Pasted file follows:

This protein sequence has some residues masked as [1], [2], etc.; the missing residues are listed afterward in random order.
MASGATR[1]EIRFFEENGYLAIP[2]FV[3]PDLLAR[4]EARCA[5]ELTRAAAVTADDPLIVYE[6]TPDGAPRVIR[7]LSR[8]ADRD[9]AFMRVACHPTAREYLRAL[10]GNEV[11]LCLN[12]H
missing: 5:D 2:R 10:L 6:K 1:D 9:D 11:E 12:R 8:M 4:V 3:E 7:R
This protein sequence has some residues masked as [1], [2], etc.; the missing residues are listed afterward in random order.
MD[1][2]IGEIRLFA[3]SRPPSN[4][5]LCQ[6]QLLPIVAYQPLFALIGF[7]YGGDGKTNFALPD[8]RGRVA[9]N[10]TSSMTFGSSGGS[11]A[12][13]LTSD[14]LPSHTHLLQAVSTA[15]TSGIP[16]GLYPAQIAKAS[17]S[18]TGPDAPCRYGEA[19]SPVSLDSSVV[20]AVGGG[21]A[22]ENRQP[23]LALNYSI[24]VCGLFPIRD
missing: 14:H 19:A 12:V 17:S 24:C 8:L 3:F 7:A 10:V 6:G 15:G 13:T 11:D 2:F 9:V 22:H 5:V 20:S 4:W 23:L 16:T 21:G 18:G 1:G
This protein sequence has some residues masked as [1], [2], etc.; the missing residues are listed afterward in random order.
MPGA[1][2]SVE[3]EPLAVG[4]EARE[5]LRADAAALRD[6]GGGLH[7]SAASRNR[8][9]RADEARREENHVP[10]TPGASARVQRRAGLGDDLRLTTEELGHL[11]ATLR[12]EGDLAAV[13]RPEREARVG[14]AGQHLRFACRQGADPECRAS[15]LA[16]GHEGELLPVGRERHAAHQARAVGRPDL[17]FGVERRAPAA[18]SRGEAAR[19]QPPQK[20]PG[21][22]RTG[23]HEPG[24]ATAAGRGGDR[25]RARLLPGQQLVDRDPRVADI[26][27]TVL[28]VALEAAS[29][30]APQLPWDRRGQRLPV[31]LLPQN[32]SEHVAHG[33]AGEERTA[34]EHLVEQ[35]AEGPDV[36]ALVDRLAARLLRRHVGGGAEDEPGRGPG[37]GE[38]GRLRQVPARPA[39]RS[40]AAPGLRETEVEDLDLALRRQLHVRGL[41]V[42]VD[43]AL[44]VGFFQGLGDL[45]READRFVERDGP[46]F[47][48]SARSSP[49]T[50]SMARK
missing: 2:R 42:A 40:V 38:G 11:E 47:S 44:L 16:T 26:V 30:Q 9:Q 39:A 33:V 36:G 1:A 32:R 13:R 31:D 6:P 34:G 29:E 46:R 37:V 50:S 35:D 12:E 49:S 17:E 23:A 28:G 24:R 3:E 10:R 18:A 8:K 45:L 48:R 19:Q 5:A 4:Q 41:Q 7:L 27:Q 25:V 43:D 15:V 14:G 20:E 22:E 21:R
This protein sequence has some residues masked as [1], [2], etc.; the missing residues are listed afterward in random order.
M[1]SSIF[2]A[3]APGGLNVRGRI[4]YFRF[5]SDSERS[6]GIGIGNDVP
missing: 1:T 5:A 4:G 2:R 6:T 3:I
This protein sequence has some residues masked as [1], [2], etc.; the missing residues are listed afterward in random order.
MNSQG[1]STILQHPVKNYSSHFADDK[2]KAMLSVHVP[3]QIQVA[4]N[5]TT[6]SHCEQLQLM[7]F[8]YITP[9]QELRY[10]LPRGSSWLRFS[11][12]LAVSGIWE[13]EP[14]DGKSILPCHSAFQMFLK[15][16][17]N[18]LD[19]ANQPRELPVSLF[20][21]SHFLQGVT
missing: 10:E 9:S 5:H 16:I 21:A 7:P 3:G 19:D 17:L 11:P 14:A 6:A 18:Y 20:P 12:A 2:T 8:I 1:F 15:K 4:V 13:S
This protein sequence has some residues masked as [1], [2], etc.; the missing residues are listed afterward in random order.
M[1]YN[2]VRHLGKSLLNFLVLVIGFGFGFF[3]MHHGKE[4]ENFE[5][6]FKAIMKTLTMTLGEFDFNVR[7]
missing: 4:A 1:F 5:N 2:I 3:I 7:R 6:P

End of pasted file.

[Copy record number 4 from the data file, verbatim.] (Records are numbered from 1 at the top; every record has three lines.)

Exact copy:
This protein sequence has some residues masked as [1], [2], etc.; the missing residues are listed afterward in random order.
M[1]SSIF[2]A[3]APGGLNVRGRI[4]YFRF[5]SDSERS[6]GIGIGNDVP
missing: 1:T 5:A 4:G 2:R 6:T 3:I